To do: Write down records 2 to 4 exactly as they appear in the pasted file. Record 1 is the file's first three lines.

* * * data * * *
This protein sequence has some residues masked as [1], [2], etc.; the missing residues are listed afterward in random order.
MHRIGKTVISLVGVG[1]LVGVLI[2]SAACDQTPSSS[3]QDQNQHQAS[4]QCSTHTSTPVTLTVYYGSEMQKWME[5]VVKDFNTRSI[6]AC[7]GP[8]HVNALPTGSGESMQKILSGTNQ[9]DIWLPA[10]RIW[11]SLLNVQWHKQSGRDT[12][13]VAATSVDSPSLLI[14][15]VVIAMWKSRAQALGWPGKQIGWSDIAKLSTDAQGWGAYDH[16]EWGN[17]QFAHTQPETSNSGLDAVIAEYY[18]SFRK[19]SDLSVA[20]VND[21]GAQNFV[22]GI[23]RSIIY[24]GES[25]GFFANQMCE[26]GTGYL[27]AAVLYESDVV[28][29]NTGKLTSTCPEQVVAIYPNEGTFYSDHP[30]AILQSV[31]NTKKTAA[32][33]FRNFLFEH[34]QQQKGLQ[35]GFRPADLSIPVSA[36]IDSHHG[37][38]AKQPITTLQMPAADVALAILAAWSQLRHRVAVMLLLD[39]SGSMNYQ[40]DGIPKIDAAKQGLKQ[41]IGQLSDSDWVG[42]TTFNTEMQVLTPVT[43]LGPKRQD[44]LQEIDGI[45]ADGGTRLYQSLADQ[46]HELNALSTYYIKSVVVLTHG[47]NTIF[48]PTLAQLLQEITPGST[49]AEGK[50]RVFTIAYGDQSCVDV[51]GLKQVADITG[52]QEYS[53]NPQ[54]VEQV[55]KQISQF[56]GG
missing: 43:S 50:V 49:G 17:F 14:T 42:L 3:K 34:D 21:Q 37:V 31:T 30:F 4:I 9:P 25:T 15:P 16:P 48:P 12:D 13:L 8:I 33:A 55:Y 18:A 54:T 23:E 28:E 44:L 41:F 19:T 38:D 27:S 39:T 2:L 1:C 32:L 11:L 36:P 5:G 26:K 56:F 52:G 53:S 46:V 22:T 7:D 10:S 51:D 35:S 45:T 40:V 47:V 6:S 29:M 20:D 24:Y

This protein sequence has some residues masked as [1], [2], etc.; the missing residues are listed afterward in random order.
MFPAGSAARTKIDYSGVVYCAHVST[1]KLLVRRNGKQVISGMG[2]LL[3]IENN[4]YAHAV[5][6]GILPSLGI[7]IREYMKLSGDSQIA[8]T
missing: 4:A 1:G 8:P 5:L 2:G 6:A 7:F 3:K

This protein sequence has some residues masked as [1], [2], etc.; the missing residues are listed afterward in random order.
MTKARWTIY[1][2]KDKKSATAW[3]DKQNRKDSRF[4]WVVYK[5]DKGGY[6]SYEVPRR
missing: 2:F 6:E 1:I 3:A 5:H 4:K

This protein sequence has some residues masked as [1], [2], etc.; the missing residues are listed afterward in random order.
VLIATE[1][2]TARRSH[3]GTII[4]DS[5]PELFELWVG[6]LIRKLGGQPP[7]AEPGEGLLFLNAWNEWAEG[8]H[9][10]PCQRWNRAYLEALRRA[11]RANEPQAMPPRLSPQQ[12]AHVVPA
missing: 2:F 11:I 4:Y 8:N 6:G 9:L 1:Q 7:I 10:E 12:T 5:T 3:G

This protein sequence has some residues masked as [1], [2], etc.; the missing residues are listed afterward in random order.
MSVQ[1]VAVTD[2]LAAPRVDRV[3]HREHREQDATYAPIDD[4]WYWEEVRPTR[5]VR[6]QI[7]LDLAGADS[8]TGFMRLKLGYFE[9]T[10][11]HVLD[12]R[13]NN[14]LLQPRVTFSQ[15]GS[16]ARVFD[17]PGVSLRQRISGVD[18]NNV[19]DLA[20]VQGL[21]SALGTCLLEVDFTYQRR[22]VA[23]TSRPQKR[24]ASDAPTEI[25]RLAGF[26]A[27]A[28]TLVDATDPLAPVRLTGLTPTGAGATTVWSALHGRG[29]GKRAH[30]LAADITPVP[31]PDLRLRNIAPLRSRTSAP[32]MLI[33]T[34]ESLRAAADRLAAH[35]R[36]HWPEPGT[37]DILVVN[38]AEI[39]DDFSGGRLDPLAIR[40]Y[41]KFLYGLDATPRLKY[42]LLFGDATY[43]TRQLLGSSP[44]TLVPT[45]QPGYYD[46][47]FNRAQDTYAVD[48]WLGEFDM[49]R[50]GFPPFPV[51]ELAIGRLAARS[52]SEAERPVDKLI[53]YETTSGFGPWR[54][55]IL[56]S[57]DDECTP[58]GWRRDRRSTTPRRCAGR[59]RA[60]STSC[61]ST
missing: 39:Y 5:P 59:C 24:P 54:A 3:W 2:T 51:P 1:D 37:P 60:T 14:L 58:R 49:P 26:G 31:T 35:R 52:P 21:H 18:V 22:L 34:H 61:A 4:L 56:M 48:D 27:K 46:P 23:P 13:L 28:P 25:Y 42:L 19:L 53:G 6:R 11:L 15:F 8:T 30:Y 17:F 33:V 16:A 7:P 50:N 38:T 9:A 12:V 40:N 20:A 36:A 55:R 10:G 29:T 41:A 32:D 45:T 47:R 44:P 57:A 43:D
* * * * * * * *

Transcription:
This protein sequence has some residues masked as [1], [2], etc.; the missing residues are listed afterward in random order.
MFPAGSAARTKIDYSGVVYCAHVST[1]KLLVRRNGKQVISGMG[2]LL[3]IENN[4]YAHAV[5][6]GILPSLGI[7]IREYMKLSGDSQIA[8]T
missing: 4:A 1:G 8:P 5:L 2:G 6:A 7:F 3:K

This protein sequence has some residues masked as [1], [2], etc.; the missing residues are listed afterward in random order.
MTKARWTIY[1][2]KDKKSATAW[3]DKQNRKDSRF[4]WVVYK[5]DKGGY[6]SYEVPRR
missing: 2:F 6:E 1:I 3:A 5:H 4:K

This protein sequence has some residues masked as [1], [2], etc.; the missing residues are listed afterward in random order.
VLIATE[1][2]TARRSH[3]GTII[4]DS[5]PELFELWVG[6]LIRKLGGQPP[7]AEPGEGLLFLNAWNEWAEG[8]H[9][10]PCQRWNRAYLEALRRA[11]RANEPQAMPPRLSPQQ[12]AHVVPA
missing: 2:F 11:I 4:Y 8:N 6:G 9:L 1:Q 7:I 10:E 12:T 5:T 3:G